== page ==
2. balance said plushy on foot.
  3. jiggle foot to produce plushy-balance challenges (and baffle nearby cats).
  4. jump up-and-down to make plushy-balancing even more challenging.    Push yourself to the absolute plushy-balancing limits.   This could be the birth of an extreme sport…..
  5. attempt to photograph wobbling plushy mid-bounce.
  6. blog about the  experience.


It works….

PMT treatment #1: bunny bounce balancing
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gotten leads to got

Friday, April 6th, 2007 | tags:  |

Many of the online dictionary’s describe the definition of ‘gotten’ as the past participal of ‘got’.   Mumzie thought it best that I not use the word ‘gotten’ or indulge in using ‘got’ for anything other than indicating possession.   I never really heard the word ‘gotten’ in use in   England or the use of ‘got’ to refer to anything other than possession.   Then I came to the USA where both words are liberally used in many different ways that,   at first, felt ‘wrong’ to me.    I looked them up and it seems that  North America has held onto orginal usage of these words that have fallen by the wayside in Britain.   I wonder why.   It can’t all be due to Mumzies instructions…..

This Random House website attempts to tease out the differences between got and gotten:

In modern use the most important thing to remember is that British English has got almost exclusively, to the point where gotten is sometimes considered erroneous. (Some derived forms with gotten, such as begotten, forgotten, and ill-gotten are still in use in British English.) In American English gotten is more common, but got still has fairly wide use.

The use of gotten was previously criticized in American English by critics who used British English as a standard, but it is rarely objected to today.  

Despite moderate study of the variation between got and gotten in American English, it is difficult to draw many firm conclusions. It is generally true that gotten is used for the sense ‘obtained; received’ (“We’ve gotten tickets” means ‘we acquired tickets’) while got is used for the sense ‘possessed; owned’ (“We’ve got tickets” means ‘we possess tickets’). This distinction cannot be made in British English without using a different word.

American English also uses gotten for the senses ‘come’ (“She should have gotten there by now,” not “She should have got there by now”) and ’cause’ (“I’ve gotten them to reply before,” not “I’ve got them to reply before”).

Other distinctions are sometimes suggested, but the usage is highly variable and cannot be easily summarized.

I found this one article that more fully describes a complex set of ways of using  gotten,   for the linguisitcally fascinated amongst you.   Highlights include:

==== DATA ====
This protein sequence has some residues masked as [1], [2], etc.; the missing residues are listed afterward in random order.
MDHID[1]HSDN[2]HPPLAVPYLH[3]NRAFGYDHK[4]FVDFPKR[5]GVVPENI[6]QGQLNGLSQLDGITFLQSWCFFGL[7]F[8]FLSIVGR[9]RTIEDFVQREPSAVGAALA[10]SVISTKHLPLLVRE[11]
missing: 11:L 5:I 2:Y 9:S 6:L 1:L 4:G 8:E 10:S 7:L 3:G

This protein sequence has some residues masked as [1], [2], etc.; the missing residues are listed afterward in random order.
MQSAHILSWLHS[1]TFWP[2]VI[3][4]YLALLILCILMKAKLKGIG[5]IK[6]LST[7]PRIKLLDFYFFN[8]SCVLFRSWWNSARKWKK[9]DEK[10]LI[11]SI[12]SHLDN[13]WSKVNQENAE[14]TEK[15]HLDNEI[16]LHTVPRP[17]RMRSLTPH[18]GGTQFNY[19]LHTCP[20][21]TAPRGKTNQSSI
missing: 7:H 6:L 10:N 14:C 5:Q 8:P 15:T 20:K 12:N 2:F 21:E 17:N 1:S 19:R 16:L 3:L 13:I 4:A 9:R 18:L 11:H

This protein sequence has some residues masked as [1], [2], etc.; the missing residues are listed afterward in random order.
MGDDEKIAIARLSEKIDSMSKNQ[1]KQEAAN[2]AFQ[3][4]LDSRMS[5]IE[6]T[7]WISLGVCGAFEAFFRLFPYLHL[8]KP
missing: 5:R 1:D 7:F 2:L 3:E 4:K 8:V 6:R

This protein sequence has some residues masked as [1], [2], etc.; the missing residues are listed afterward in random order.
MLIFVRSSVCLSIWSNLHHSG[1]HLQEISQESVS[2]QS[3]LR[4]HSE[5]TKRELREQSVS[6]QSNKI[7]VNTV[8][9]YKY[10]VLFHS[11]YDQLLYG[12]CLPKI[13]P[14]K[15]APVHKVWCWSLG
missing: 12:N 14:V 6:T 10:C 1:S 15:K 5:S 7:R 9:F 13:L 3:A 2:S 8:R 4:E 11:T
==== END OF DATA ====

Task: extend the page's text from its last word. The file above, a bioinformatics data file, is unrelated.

I’ve gotten the answer means I have figured out the answer, rather than I have the answer.

The key is the overlap between the Possessive use of have and the Perfect use of have, plus the fact that one of the senses of get is come to have. If one has come to have a cold, for instance, then one has a cold, and the AmE usage of has got means that one is currently infested, due to the present relevance aspect of the Perfect.

Faced with the overwhelming interpretation of (ha)ve got as simply have, AmE has innovated a new past participle gotten to be used whenever other, non-possessive forms of get are intended.

If one is simply speaking of the acquisition of something, for instance, rather than the current possession, one says I’ve gotten ….. in AmE since I’ve got implies that one still has it, and therefore focusses on the current Possession rather than the Perfective acquisition.

gotten leads to got
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hair it is

Thursday, April 5th, 2007 | tags: , ,  |

twenty-sixth in a  fluffy series of  posts about taking tiffin with  (black) tea  in the NW USA.

Thursday Tiffin #26: hair it is

According to a recent BBC report,   Turkish researchers studied 21 women with unusually high testosterone levels. The     women drank 2 cups of spearmint tea a day over 5 days following which their  blood testosterone levels were re-checked.   Researchers concluded that “Drinking the tea twice a day, reduced levels of male sex hormones“.  

No wonder the US tea rooms are all so full of women,   they’re all trying to reduce their testosterone levels.   Why might women want to reduce their testosterone levels?   Reduced testosterone levels correlate with  reduced body-hair (face & chest),   hirsutism.  

Are the women in  US tea-rooms reducing their waxing costs and increasing their girliness quotients?   Clever.    IF you buy into the patriarchially determined fiction that women who remove their hair, waxing, shaving etc are more beautiful,   desirable,   valuable etc,   which of course is only true to the extent that people actually impose this discourse of hairlessness upon us.   This discouse  is much more oppressive here  in the US than in Europe or  the UK.   It’s pretty bad in the UK as illustrated by this doctors statement within the BBC article: